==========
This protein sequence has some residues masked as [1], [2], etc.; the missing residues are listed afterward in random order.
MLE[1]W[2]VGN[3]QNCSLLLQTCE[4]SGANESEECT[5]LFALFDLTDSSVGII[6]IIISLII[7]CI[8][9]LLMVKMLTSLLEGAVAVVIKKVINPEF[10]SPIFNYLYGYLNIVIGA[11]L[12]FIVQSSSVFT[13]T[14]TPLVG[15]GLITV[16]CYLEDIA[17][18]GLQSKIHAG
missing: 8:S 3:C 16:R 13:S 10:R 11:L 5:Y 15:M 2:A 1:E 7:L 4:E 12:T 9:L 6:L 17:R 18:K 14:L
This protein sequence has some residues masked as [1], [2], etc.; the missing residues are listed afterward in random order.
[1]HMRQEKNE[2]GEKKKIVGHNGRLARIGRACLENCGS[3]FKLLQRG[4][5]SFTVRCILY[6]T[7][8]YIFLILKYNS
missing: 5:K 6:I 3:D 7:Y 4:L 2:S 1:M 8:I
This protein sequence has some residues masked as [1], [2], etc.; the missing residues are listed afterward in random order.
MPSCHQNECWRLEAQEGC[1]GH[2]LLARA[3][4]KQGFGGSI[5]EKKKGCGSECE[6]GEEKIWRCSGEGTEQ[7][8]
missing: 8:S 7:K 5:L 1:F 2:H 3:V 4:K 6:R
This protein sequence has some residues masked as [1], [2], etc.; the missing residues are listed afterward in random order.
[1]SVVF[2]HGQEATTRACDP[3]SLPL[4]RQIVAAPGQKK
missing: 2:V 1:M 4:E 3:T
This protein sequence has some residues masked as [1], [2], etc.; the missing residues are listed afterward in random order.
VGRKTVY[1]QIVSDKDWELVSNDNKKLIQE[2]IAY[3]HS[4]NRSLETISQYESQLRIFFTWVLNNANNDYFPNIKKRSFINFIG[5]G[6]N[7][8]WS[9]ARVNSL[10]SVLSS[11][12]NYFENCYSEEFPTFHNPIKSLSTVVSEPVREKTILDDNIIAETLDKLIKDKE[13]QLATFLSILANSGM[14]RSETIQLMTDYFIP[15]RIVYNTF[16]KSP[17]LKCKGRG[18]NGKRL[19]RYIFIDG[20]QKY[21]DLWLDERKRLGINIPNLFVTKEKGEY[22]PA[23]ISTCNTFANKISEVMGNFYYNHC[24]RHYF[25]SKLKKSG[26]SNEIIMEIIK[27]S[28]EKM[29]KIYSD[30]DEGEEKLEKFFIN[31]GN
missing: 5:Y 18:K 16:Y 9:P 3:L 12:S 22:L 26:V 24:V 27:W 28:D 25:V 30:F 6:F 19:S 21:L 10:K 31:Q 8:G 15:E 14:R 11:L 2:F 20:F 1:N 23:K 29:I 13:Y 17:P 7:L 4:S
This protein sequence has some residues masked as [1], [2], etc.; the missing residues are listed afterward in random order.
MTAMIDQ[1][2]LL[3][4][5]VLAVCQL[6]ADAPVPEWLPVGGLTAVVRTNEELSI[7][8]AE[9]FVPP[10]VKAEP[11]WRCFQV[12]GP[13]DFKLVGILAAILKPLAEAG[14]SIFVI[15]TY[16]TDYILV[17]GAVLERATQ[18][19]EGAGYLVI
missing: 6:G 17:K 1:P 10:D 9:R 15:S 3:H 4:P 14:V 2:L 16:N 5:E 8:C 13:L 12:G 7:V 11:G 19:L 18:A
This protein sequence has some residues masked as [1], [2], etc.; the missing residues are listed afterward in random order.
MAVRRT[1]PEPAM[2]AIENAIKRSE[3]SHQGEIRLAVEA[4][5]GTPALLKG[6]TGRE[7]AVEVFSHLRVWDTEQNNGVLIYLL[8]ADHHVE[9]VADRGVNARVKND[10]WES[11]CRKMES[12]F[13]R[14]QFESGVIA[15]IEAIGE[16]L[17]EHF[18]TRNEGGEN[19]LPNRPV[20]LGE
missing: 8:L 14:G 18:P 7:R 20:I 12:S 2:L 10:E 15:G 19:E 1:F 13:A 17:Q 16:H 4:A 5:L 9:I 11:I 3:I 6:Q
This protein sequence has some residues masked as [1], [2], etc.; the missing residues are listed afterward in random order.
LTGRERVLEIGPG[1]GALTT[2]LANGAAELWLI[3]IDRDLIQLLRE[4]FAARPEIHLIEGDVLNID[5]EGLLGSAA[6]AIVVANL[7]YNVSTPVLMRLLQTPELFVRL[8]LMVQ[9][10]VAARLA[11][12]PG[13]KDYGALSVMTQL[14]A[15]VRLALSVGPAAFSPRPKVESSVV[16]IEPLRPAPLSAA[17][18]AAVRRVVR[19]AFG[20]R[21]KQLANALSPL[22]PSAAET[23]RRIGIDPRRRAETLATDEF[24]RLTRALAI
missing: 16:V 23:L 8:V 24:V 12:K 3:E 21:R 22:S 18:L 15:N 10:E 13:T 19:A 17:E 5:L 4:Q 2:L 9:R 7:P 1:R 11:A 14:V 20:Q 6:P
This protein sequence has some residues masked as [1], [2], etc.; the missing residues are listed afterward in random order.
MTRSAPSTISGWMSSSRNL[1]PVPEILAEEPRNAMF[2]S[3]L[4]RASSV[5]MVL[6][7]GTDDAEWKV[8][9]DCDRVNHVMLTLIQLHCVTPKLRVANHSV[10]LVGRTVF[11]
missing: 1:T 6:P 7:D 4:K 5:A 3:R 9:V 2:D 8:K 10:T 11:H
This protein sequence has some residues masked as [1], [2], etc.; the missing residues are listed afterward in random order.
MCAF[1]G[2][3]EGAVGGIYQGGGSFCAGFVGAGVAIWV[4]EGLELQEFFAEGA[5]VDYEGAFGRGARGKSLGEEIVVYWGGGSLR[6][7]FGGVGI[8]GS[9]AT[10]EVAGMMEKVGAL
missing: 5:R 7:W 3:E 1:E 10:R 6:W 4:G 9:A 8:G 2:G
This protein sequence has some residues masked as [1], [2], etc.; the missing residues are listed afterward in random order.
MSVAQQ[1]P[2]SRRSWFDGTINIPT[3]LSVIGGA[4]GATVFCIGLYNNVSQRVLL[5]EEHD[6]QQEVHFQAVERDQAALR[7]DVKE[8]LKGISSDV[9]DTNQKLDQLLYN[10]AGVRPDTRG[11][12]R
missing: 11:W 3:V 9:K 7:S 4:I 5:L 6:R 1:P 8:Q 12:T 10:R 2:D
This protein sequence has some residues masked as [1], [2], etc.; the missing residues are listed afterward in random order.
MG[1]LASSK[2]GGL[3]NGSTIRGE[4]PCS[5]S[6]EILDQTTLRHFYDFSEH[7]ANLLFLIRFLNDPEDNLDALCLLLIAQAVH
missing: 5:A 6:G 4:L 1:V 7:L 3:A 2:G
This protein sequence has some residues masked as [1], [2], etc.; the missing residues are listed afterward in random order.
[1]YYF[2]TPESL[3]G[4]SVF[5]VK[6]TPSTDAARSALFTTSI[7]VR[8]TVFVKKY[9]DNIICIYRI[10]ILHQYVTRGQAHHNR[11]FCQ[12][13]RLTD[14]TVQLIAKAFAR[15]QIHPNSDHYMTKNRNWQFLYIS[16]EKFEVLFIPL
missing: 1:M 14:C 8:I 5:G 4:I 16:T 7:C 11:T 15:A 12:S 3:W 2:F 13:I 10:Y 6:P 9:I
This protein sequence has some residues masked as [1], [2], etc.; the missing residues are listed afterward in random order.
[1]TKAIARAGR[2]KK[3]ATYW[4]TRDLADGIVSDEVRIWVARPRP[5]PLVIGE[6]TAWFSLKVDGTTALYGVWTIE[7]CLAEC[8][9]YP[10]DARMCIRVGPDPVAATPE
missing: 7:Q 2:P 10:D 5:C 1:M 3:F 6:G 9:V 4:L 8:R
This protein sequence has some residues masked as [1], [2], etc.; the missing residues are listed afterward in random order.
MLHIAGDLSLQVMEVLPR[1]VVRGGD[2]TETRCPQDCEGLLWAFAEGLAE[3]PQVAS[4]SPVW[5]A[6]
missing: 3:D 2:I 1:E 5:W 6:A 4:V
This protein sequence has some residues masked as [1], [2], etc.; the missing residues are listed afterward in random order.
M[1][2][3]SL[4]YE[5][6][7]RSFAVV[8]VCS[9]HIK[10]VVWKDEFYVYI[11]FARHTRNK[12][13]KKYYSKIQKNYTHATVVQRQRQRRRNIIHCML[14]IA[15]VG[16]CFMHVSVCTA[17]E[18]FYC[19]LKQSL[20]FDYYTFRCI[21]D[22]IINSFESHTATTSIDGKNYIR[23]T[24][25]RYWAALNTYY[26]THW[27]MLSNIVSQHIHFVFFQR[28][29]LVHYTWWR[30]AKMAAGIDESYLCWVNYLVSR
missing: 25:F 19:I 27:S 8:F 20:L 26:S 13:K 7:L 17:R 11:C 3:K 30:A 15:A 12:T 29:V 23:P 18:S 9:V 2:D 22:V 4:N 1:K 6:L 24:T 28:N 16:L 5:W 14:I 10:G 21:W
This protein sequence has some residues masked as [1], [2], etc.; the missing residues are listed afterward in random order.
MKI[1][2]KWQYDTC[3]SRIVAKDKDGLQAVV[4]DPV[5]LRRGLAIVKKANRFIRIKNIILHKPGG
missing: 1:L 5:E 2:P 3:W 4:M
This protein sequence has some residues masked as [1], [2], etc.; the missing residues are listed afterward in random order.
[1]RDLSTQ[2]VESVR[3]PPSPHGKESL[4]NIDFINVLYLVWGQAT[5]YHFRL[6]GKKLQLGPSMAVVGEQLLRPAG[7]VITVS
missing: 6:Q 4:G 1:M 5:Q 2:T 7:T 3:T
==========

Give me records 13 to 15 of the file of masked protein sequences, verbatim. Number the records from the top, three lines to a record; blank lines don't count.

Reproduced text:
This protein sequence has some residues masked as [1], [2], etc.; the missing residues are listed afterward in random order.
[1]YYF[2]TPESL[3]G[4]SVF[5]VK[6]TPSTDAARSALFTTSI[7]VR[8]TVFVKKY[9]DNIICIYRI[10]ILHQYVTRGQAHHNR[11]FCQ[12][13]RLTD[14]TVQLIAKAFAR[15]QIHPNSDHYMTKNRNWQFLYIS[16]EKFEVLFIPL
missing: 1:M 14:C 8:I 5:G 4:I 16:T 7:C 11:T 15:A 12:S 3:W 2:F 13:I 10:Y 6:P 9:I
This protein sequence has some residues masked as [1], [2], etc.; the missing residues are listed afterward in random order.
[1]TKAIARAGR[2]KK[3]ATYW[4]TRDLADGIVSDEVRIWVARPRP[5]PLVIGE[6]TAWFSLKVDGTTALYGVWTIE[7]CLAEC[8][9]YP[10]DARMCIRVGPDPVAATPE
missing: 7:Q 2:P 10:D 5:C 1:M 3:F 6:G 9:V 4:L 8:R
This protein sequence has some residues masked as [1], [2], etc.; the missing residues are listed afterward in random order.
MLHIAGDLSLQVMEVLPR[1]VVRGGD[2]TETRCPQDCEGLLWAFAEGLAE[3]PQVAS[4]SPVW[5]A[6]
missing: 3:D 2:I 1:E 5:W 6:A 4:V